What Can’t You Say on YouTube? Its Content Creators Aren’t Sure
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“Recently, on a YouTube channel, I said something terrible,” confesses a staff writer for the Atlantic. “But I don’t know what it was.”
Whatever it was, it was enough to get the interview demonetized, meaning no ads could be placed against it, and my host received no revenue from it.
“It does start to drive you mad,” says Andrew Gold, whose channel, On the Edge, was the place where I committed my unknowable offense. Like many full-time YouTubers, he relies on the Google-owned site’s AdSense program, which gives him a cut of revenues from the advertisements inserted before and during his interviews. When launching a new episode, Gold explained to me, “you get a green dollar sign when it’s monetizable, and it goes yellow if it’s not.” Creators can contest these rulings, but that takes time — and most videos receive the majority of their views in the first hours after launch. So it’s better to avoid the yellow dollar sign in the first place. If you want to make money off of YouTube, you need to watch what you say….
YouTube operates a three-strike policy for infractions: The first strike is a warning; the second prevents creators from making new posts for a week; and the third (if received within 90 days of the second) gets the channel banned…. Although many types of content may never run afoul of the guidelines…political discussions are subject to the whims of algorithms. Absent enough human moderators to deal with the estimated 500 hours of videos uploaded every minute, YouTube uses artificial intelligence to enforce its guidelines. Bots scan auto-generated transcripts and flag individual words and phrases as problematic, hence the problem with saying heroin. Even though “educational” references to drug use are allowed, the word might snag the AI trip wire, forcing a creator to request a time-consuming review….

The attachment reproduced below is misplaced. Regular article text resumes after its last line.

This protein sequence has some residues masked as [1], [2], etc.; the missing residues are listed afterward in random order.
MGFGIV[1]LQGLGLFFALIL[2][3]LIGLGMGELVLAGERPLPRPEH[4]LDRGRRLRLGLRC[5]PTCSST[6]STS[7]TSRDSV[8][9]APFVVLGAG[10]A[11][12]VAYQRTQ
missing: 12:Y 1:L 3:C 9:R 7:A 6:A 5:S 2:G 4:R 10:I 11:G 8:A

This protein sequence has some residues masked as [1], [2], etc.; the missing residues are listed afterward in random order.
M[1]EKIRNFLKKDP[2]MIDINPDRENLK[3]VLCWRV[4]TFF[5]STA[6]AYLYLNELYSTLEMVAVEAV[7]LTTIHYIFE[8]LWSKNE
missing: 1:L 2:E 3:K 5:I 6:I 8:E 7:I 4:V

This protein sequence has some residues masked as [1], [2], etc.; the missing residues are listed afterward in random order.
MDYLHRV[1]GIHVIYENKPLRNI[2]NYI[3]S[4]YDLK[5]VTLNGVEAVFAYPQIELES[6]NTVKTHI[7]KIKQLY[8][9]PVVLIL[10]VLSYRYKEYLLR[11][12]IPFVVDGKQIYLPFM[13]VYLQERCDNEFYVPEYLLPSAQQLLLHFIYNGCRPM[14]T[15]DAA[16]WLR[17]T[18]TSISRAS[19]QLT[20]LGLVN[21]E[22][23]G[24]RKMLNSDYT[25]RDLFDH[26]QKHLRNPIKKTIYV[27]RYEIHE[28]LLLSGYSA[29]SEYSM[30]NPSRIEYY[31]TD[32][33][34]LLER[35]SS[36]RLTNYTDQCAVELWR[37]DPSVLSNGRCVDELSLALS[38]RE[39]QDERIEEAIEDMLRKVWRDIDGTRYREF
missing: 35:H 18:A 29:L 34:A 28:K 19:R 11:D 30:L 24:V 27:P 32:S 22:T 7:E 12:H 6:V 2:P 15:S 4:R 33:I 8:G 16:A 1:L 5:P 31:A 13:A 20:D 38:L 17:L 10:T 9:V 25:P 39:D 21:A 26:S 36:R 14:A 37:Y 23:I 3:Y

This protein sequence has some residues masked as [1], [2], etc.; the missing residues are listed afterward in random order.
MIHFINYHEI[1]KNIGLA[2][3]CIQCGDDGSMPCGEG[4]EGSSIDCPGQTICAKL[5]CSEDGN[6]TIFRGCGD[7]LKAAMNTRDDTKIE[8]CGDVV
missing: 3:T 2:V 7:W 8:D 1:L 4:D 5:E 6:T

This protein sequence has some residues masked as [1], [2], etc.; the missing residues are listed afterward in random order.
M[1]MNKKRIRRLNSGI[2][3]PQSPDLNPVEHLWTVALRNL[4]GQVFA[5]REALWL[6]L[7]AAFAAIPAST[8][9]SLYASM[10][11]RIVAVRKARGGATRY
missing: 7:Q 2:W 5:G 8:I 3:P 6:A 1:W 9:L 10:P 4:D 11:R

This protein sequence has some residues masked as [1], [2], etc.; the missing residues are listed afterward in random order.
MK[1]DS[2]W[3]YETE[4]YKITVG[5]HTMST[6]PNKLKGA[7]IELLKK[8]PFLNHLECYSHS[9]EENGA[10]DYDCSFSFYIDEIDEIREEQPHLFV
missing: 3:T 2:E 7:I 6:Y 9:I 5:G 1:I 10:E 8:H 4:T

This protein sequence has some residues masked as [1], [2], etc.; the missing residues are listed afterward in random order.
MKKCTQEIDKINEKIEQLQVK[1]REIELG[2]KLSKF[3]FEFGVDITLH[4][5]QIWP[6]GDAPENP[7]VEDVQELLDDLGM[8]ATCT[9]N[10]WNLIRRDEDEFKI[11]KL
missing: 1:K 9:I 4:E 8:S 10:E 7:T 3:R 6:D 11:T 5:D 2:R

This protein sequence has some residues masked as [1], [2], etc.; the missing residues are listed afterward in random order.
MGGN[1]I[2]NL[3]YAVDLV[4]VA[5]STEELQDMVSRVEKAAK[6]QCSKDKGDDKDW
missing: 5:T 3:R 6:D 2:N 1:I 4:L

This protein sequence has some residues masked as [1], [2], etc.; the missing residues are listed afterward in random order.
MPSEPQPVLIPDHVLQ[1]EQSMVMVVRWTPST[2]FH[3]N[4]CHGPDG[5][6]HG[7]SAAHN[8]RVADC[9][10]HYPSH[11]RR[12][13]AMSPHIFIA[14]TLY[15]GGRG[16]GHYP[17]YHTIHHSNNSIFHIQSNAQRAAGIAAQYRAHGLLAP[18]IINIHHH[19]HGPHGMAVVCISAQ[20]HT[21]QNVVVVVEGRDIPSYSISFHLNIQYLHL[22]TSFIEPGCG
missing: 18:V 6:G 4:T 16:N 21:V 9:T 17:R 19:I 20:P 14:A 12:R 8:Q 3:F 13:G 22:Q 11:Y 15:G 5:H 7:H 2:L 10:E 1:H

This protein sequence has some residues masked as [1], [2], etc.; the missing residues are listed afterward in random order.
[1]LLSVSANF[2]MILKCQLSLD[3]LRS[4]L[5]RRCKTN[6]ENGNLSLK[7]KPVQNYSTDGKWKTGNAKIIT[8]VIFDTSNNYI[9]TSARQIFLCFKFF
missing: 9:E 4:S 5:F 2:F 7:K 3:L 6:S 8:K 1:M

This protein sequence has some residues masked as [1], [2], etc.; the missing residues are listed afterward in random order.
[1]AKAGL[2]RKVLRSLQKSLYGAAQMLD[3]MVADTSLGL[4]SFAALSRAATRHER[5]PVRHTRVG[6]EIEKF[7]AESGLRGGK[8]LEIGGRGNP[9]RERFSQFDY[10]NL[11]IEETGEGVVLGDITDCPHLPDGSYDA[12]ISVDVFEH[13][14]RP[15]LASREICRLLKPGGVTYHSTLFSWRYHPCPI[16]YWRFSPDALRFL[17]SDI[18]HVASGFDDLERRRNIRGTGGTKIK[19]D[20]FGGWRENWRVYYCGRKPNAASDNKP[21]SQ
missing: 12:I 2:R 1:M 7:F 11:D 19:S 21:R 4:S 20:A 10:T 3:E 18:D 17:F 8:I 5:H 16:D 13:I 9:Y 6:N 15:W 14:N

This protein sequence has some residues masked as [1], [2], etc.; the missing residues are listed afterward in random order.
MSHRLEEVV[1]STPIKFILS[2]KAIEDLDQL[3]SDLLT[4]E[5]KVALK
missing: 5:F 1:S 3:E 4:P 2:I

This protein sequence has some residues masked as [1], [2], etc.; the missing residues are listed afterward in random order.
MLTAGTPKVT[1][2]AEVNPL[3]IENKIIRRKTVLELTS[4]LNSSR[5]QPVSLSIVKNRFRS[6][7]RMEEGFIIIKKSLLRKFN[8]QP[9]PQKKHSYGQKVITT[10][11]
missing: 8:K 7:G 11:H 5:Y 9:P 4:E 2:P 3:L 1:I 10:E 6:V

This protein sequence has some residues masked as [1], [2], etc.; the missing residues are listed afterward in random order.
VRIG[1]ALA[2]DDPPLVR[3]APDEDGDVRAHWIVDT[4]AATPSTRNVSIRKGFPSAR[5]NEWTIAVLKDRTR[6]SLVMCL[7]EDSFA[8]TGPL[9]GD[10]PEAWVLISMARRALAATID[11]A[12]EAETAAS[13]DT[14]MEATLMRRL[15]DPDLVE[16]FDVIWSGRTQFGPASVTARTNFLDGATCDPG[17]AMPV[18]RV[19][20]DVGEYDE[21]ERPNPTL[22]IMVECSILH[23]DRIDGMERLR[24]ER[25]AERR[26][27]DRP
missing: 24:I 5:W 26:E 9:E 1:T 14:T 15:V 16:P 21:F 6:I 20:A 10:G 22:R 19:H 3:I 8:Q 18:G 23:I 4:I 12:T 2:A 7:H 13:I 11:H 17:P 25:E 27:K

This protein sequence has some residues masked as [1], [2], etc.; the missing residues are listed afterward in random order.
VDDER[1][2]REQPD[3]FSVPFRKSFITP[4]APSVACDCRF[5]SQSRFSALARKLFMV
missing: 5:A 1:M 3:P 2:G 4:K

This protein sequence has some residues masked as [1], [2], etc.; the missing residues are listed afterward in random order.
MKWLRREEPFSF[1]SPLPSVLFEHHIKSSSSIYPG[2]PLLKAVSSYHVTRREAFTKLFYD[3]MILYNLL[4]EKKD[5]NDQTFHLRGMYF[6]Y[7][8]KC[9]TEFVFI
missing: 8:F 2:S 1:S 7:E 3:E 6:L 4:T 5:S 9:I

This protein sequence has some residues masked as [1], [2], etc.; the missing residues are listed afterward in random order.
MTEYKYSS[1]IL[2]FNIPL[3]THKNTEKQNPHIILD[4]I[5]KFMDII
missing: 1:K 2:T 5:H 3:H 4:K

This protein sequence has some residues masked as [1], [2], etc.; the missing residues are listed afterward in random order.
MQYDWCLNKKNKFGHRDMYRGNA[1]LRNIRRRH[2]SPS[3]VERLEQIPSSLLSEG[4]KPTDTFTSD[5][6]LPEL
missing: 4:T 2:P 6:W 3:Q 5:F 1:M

[T]alk with everyday creators, and they are more than willing to work inside the rules, which they acknowledge are designed to make YouTube safer and more accurate. They just want to know what those rules are, and to see them applied consistently. As it stands, Gold compared his experience of being impersonally notified of unspecified infractions to working for HAL9000, the computer overlord from 2001: A Space Odyssey. [“They don’t tell me if it’s Nazis, heroin, or anything,” Gold says later. “You’re just left wondering what it was.”]
The article notes that YouTube’s algorithm seems to flag people who are debunking misinformation as misinformation. (One study found that purveyors of controversial content simply stop worrying about YouTube demonetizing their videos, using them to direct viewers instead to their “affiliate” links offering commissions, or to their content on other still-monetized platforms.)
In just the last three months of 2022, YouTube made almost $8 billion in advertising revenue, the article concludes. “There’s a very good reason journalism is not as profitable as that: Imagine if YouTube edited its content as diligently as a legacy newspaper or television channel — even quite a sloppy one. Its great river of videos would slow to a trickle.”